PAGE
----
Sometimes VoIP traffic is degraded -- and VoIP traffic management complicated -- not by congestion but simply because there are too many devices between the source and destination. Handling delay is the result of the normal process of switching a packet through a switch or router. The packet must be read from the input port, examined to make a forwarding decision, and then written to the output port. Serialization delay -- the time it takes to read or write a packet -- is dependent on packet size and link speed.
Routing delay is the time it takes to make the forwarding decision. This can sometimes be overlapped with the input read if the switch/router can examine the header only when it's been completely read. Faster ports and trunks will reduce serialization delay, so that may be a good option for the local area network (LAN) portion of any data path. Having fewer devices along a path reduces delay accumulation, so more direct routes may be a good strategy where route complexity is the problem.
In IP networks, there are various ways of providing Class of Service (CoS)-based routing, depending on how your VoIP traffic is identified. It may be necessary to tag the traffic near the network edge to make efficient use of the techniques. Remember: Too many routing table entries defining special handling for a given type of traffic will increase delay for all traffic. Try to use a tagging technique for VoIP traffic management that lets you manage internal traffic routes without adding discrete entries for each VoIP traffic flow.
In Ethernet networks, spanning tree limitations prevent the creation of alternate routes, but there are data center enhancements available for Ethernet that may allow you to create alternate paths that your VoIP traffic can then be directed to take. You'll need to check with your switch vendors to ensure that they all support these enhancements. If they do, you may be able to establish a separate virtual LAN (VLAN) for VoIP traffic management and create more direct routes to reduce latency.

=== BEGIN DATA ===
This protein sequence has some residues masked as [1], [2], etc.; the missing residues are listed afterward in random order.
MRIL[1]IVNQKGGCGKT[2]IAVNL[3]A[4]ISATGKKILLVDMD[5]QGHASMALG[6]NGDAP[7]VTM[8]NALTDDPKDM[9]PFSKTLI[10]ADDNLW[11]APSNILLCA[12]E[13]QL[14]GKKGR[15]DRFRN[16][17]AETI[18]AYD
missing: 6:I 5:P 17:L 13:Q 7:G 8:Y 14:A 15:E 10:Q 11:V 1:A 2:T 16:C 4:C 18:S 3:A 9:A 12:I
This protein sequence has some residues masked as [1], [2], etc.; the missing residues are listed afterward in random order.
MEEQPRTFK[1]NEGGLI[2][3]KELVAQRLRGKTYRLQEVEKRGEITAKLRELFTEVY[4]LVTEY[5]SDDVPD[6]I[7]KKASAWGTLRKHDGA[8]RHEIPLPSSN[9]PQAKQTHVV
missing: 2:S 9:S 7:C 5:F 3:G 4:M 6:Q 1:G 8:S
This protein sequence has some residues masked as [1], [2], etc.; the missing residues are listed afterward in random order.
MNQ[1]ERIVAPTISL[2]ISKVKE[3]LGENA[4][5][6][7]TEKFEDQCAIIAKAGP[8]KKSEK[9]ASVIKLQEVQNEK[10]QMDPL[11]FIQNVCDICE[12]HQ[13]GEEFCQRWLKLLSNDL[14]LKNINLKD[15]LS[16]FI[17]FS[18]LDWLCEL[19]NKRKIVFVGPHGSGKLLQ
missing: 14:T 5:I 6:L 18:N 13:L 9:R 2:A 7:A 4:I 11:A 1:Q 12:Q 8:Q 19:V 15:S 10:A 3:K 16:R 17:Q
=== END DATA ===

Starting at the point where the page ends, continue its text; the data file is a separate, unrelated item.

With any form of prioritization and route optimization, you'll need to be especially cautious if your VoIP traffic is part of a unified communications and collaboration (UCC) application. Some collaborative applications, like whiteboard, are also delay-sensitive, and you may find that prioritizing only VoIP will create a disconnect between voice and whiteboard activity. If video is used in collaboration, the voice channel will most likely ride with the video, meaning that you'll have to prioritize the whole flow. Where networks are already congested, doing so may make other applications prohibitively slow when video is used.
VoIP traffic management and prioritization can improve IP telephony QoS but can also increase the overall complexity of the network, raising operations and support costs. It's important to assess the total impact of any proposed VoIP traffic management and prioritization solutions before implementing any and to try lowest-cost strategies first to ensure that overall return on investment meets company goals.
About the author:
Tom Nolle is president of CIMI Corp., a strategic consulting firm specializing in telecommunications and data communications since 1982. He is the publisher of Netwatcher, a journal in advanced telecommunications strategy issues.